Triban GRVL 520 SRAM Apex review - competitive spec, confused character
Triban retains value prowess with an impressive spec, but does the frame quality hold up against the competition?
The Triban GRVL 520 certainly stacks up strong on the spec sheet, but we weren't convinced by the ride quality and handling. We found the 650b setup a little too slow for the road - and then the geometry struggled on the really rough stuff. It's definitely a good value setup, but the frameset isn't quite up to scratch.
Competitive spec for the money
Robust tire choice
Ride quality and handling not up to scratch
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Triban’s line-up of wallet friendly bikes has been extended with the new Triban GRVL 520. With prices seemingly rising exponentially in recent times, even the Triban 520 can’t quite stay under the $1,500 / £1,000 ceiling. But is its competitive spec enough to compete with the best gravel bikes in this price range?
Triban GRVL 520: Construction
Upon first pondering the spec sheet for the Triban 520 I was initially intrigued by what is safe to describe as an unfamiliar set of components for this price range, but let’s start with the frameset.
The Triban GRVL 520 is constructed from 6061 T66 aluminium and shares plenty of features with competitors on the market.
Among the present features are the dropped seat stays. By lowering the junction of the seat stays with the seat tube, the Triban has been able to build in a little more compliance which helps on longer rides.
As far as geometry is concerned, the Triban opts for a relatively safe set of angles. The 71.5 degree head angle and 73.5 degree seat angle give the bike a slightly straighter stance compared to rivals such as the Cannondale Topstone which reflects pretty accurately upon riding. Meanwhile, the chainstays for the effective size of the bike are a little longer than other bikes on the market - which can slow down the handling slightly, especially when the going gets technical, but for newer riders, this does equate to a more stable ride feel.
The pair of alloy triangles are mated to the new Triban EvoG fork. The alloy 1⅛" steerer adjoins carbon blades to help keep the weight low and features flat-mount brakes. There is plenty of capability too here for mounting various accessories. Adventure motivated riders and commuters can both be satisfied too with a full set of fender mounts, and the capability for fork mounted bottle cages, or luggage space.
And as for style points, well, all cables are still externally routed which does hinder the cleanliness of the frame's angles somewhat, but Triban has kept these mostly out of sight running on the underside of the downtube - and in this instance external routing probably makes sense in combination with cable actuated braking.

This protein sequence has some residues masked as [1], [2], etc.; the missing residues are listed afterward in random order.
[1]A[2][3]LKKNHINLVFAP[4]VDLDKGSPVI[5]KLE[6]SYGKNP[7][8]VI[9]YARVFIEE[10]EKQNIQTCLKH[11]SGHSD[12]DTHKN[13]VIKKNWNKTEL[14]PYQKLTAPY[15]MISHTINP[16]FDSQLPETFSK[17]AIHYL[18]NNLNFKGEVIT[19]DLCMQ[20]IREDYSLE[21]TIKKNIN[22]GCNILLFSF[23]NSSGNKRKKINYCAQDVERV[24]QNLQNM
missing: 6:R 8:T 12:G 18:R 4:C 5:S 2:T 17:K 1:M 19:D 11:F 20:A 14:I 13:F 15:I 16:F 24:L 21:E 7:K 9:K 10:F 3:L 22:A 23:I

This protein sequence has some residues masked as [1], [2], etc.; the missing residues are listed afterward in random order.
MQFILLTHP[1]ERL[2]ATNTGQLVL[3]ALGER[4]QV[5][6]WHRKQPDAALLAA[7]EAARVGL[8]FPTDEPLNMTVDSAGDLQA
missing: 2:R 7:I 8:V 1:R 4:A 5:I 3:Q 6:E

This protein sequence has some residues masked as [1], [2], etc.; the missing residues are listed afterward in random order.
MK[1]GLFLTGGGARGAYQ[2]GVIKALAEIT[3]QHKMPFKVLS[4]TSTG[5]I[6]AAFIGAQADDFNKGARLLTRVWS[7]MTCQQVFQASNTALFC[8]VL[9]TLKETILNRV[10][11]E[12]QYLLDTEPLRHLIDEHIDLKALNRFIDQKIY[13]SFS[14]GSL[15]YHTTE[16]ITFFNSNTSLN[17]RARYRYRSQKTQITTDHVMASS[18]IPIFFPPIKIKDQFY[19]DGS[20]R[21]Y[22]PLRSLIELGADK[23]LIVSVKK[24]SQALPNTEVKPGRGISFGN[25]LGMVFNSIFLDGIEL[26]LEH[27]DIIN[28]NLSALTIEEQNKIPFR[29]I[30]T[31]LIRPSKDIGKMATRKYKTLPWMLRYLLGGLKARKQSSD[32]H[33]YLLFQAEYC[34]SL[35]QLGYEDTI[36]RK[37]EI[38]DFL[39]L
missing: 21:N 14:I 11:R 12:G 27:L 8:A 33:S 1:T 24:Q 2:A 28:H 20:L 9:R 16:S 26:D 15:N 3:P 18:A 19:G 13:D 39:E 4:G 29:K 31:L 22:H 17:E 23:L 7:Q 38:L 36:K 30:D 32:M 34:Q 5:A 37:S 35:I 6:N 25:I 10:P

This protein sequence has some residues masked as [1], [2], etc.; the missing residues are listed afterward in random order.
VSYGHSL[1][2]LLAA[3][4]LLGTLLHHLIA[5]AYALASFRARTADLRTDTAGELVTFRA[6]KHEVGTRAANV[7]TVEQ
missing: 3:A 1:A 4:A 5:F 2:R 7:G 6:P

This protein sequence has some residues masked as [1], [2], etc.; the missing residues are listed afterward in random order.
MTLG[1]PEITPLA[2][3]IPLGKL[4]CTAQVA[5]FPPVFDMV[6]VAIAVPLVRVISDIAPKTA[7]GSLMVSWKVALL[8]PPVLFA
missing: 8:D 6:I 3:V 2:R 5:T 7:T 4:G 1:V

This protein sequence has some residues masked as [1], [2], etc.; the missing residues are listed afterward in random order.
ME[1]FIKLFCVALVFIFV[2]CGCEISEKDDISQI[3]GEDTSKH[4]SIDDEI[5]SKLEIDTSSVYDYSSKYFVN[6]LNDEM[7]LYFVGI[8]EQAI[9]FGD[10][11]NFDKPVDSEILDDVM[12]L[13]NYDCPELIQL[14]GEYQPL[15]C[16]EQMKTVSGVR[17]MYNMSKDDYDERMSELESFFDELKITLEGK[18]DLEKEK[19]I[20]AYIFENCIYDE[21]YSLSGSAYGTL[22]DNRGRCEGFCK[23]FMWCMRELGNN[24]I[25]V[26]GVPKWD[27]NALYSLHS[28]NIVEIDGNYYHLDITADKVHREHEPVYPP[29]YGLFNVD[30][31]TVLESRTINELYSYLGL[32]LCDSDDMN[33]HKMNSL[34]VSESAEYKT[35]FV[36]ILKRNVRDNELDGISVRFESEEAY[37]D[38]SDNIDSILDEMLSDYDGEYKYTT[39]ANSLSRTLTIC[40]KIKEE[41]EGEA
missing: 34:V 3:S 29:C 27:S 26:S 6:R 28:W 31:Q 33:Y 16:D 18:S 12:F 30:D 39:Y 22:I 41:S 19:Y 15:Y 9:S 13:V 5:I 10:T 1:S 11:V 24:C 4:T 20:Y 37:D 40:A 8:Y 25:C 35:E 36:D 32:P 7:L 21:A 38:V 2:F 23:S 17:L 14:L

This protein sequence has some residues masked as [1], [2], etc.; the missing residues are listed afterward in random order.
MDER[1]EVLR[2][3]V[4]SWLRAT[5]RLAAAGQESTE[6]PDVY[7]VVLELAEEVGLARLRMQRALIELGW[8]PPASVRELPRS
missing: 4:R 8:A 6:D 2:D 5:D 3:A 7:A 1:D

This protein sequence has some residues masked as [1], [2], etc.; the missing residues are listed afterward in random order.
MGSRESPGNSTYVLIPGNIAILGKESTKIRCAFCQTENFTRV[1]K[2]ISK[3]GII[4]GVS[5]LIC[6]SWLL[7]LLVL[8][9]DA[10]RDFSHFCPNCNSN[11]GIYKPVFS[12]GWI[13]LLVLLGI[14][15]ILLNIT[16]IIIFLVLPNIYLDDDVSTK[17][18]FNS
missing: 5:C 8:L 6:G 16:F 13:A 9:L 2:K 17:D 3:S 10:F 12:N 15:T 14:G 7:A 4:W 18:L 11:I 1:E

Colorwise it’s a pretty easy decision, because you get what you’re given! There are two different versions of the GRVL 520, and we’ll get into those builds in just a minute. The SRAM Apex model comes in ‘Abyss Grey/Black’ which is quietly spoken, but classy matched with tan wall tires. The Subcompact build on the other hand, opts for a slightly more tasty looking ‘Deep Chocolate Truffle/Bright Tomato’ - or Dark Red, in layman's terms.
So we’ve covered the frameset, what about the intriguing spec?
Well, let’s start with a bit of background on those different setups. The subcompact, named in accordance with its 48/32 dual chainring setup, is clearly aimed at slightly higher paced riding and commuting. Set up with 700x40c Hutchinson Touareg tubeless ready tires and also features a part Shimano R7000 105 groupset, pointing its nose less in the direction of technical riding.
While the Apex which we had on test, handles the more rowdy side of riding, with its chunkier 650b wheelset. Shod with the same Hutchinson Touareg tires, but in a much more aggressive 47c width, the Apex definitely lends itself to a more playful ride.
SRAM Apex 11-speed shifting definitely beats out the competition on value at this price point too, and the addition on both models of lesser-used TRP HY/RD disc brakes cements a high specced bike for the money. But given the ride quality which we’ll come onto, I’m rather sceptical about whether the componentry alone truly makes this bike good value.
So to round up then, a somewhat foreign spec sheet, but Triban seems to be keeping the pressure on the competition at least on the spec sheet.
Triban GRVL 520: the ride
The ride of the Triban GRVL 520 is where you really feel the trade off between frame quality, and higher spec componentry.